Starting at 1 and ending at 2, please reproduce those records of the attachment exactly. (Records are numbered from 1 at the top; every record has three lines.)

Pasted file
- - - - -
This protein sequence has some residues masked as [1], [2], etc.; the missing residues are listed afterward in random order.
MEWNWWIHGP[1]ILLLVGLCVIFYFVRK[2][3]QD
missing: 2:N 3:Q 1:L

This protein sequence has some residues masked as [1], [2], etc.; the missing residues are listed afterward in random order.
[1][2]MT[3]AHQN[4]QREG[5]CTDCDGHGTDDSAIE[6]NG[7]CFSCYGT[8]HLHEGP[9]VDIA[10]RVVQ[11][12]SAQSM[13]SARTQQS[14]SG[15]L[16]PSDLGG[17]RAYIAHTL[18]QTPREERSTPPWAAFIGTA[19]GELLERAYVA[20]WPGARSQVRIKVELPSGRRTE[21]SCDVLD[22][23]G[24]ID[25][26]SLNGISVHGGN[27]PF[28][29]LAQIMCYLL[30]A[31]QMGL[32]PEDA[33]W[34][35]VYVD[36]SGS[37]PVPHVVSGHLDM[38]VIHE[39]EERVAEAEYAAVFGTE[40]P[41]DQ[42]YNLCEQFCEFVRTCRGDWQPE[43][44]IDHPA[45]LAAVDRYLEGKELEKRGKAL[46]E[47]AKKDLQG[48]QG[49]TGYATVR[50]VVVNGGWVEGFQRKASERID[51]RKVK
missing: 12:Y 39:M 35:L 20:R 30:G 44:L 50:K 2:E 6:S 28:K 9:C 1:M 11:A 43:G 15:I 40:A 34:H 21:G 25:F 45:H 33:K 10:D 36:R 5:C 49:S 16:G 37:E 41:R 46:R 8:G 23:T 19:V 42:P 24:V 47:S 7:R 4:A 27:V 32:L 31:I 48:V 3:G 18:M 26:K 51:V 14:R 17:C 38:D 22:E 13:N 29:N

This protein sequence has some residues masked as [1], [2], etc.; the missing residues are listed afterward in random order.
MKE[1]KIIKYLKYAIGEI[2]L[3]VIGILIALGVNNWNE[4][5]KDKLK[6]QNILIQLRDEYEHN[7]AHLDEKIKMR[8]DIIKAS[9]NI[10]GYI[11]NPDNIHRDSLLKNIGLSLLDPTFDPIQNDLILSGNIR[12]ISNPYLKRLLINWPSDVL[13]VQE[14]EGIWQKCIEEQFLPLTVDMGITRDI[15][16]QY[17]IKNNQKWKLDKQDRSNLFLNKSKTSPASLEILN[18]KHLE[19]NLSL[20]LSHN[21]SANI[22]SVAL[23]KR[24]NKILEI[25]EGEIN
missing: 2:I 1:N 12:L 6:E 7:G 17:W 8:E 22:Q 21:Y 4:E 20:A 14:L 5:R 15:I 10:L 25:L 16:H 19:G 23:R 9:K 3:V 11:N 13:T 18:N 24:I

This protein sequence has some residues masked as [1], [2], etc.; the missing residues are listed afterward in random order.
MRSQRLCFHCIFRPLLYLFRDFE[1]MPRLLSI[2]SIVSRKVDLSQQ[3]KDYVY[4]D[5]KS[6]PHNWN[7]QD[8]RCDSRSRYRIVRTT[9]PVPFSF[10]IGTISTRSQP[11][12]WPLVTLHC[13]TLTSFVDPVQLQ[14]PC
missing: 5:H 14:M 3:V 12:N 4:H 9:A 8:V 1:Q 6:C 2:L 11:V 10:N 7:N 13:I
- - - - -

This protein sequence has some residues masked as [1], [2], etc.; the missing residues are listed afterward in random order.
MEWNWWIHGP[1]ILLLVGLCVIFYFVRK[2][3]QD
missing: 2:N 3:Q 1:L

This protein sequence has some residues masked as [1], [2], etc.; the missing residues are listed afterward in random order.
[1][2]MT[3]AHQN[4]QREG[5]CTDCDGHGTDDSAIE[6]NG[7]CFSCYGT[8]HLHEGP[9]VDIA[10]RVVQ[11][12]SAQSM[13]SARTQQS[14]SG[15]L[16]PSDLGG[17]RAYIAHTL[18]QTPREERSTPPWAAFIGTA[19]GELLERAYVA[20]WPGARSQVRIKVELPSGRRTE[21]SCDVLD[22][23]G[24]ID[25][26]SLNGISVHGGN[27]PF[28][29]LAQIMCYLL[30]A[31]QMGL[32]PEDA[33]W[34][35]VYVD[36]SGS[37]PVPHVVSGHLDM[38]VIHE[39]EERVAEAEYAAVFGTE[40]P[41]DQ[42]YNLCEQFCEFVRTCRGDWQPE[43][44]IDHPA[45]LAAVDRYLEGKELEKRGKAL[46]E[47]AKKDLQG[48]QG[49]TGYATVR[50]VVVNGGWVEGFQRKASERID[51]RKVK
missing: 12:Y 39:M 35:L 20:R 30:G 44:L 50:K 2:E 6:S 28:K 9:C 1:M 11:A 43:G 15:I 40:A 34:H 21:G 25:F 45:H 33:K 10:D 36:R 5:C 49:S 16:G 37:E 41:R 46:R 8:G 23:T 19:V 42:P 24:V 47:S 7:R 4:A 27:V 32:L 31:I 48:V 3:G 18:M 26:K 51:V 14:R 17:C 38:D 22:E 13:N 29:N